Lower the voting age to 16
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Recently, the voting turnout for New Zealand citizens has been dropping dramatically, particularly among younger age groups. In the last election, 37.25% of enrolled voters from ages 18-24 didn't vote, and neither did 37.89% of enrolled voters between the ages of 25-29. However, only 14.25% of adults over 70 didn't vote. This is a huge problem for our country because it means that the party and prime minister we vote in won’t necessarily represent all New Zealand citizens. If we don’t have diversity among our voters, we won’t have diversity in our government, which will restrict the progression of our country significantly. The citizens of New Zealand, including those under 18, will not benefit from a government that doesn't represent them.
We believe that the low numbers of young people voting is likely the effect of a lack of education around politics and a lack of interest. Because our country runs on a democratic system, those in power have to get there by getting the most votes. It makes sense that they will target those most likely to vote when they make their policies, ie; elderly, middle-class citizens. This discourages many young people from voting because they feel excluded and therefore lose interest in elections.
An obvious solution to this problem is to lower the voting age to 16. We think that this will increase the younger generation’s interest in politics and encourage young people to vote later in their lives, which will heighten the voting turnout and make the range of voters more diverse. If we get young people voting when they're still in school, we can create a safe, unbiased environment for them to learn about politics and the importance of voting so they have experience before they've left home.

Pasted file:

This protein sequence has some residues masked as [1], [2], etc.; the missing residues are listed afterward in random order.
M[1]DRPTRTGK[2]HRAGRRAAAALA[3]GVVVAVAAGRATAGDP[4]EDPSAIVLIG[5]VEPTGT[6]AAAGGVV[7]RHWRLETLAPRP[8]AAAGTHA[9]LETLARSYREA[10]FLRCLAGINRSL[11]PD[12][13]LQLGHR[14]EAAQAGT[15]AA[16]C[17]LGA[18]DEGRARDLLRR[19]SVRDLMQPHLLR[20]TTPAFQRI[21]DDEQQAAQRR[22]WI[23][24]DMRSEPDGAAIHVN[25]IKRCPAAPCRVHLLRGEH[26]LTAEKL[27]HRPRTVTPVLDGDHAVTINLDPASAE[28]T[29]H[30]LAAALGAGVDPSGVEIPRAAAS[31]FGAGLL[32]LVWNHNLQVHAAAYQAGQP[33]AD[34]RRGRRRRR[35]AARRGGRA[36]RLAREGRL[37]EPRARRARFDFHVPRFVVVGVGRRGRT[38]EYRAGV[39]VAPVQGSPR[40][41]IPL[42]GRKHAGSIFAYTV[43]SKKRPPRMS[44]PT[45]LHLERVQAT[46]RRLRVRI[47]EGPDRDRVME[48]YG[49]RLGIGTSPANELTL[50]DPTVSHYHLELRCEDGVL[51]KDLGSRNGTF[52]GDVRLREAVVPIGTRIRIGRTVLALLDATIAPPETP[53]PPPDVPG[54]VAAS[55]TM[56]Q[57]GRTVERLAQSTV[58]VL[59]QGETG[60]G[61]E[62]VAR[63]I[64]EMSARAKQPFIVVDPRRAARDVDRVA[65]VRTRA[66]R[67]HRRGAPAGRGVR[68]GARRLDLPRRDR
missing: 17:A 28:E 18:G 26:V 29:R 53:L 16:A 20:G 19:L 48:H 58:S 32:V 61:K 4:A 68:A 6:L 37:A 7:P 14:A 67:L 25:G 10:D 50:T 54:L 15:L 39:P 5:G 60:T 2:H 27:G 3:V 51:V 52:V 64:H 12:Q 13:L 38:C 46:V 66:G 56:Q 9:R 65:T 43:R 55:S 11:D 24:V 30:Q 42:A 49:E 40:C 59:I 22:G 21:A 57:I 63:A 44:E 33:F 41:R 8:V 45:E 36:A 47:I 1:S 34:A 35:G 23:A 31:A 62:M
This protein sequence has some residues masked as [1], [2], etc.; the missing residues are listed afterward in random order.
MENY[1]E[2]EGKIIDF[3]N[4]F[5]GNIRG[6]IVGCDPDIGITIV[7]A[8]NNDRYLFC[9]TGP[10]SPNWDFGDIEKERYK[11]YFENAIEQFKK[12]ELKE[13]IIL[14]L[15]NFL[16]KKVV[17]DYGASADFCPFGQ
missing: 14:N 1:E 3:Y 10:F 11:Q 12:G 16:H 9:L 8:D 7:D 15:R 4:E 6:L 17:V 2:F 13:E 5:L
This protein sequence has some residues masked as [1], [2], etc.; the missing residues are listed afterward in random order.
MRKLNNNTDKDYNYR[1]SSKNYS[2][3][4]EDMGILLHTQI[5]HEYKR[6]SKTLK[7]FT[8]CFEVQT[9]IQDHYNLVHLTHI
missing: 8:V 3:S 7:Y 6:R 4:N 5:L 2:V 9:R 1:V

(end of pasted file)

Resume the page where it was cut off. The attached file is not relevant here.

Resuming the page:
It is also important to note here that with the voting age as it is currently, most people don’t get to vote until a few years after they turn 18 because the elections only happen once every three years. If the voting age was lowered to 16, young people would be able to exercise their right to vote as soon as they're an adult/close to adulthood. 16 is generally the age when people start becoming more independent from their parents and make more significant decisions in their lives. They also share many of the same rights and responsibilities as adults, which makes their inability to vote feel incredibly disempowering. Not letting their voices be heard, while still expecting them to live with many of the same laws, rights and consequences as adults, is effectively discouraging them from voting, thus the low youth turnouts at elections.
Many people will argue that 16 year olds are not mature or wise enough to be able to vote, and that lowering the voting age will only make matters worse. But what does that have to do with it? If the right to vote was only one given to those mature and wise, wouldn’t that prevent many adults from voting? If this really is a valid reason, then surely we should have an upper limit on voting as well? We know that this would be terrible solution, because there’d be even less people voting if we did that.
We believe that a lot of young people in this generation are very politically aware and should be trusted in their ability to form their own opinions. There is no solid reasoning for why they are not ready to have this right. It should be everyone’s right to vote, regardless of intelligence or maturity. Ideally, this will create more diverse representation in the New Zealand government, making us a more equal and inclusive country.
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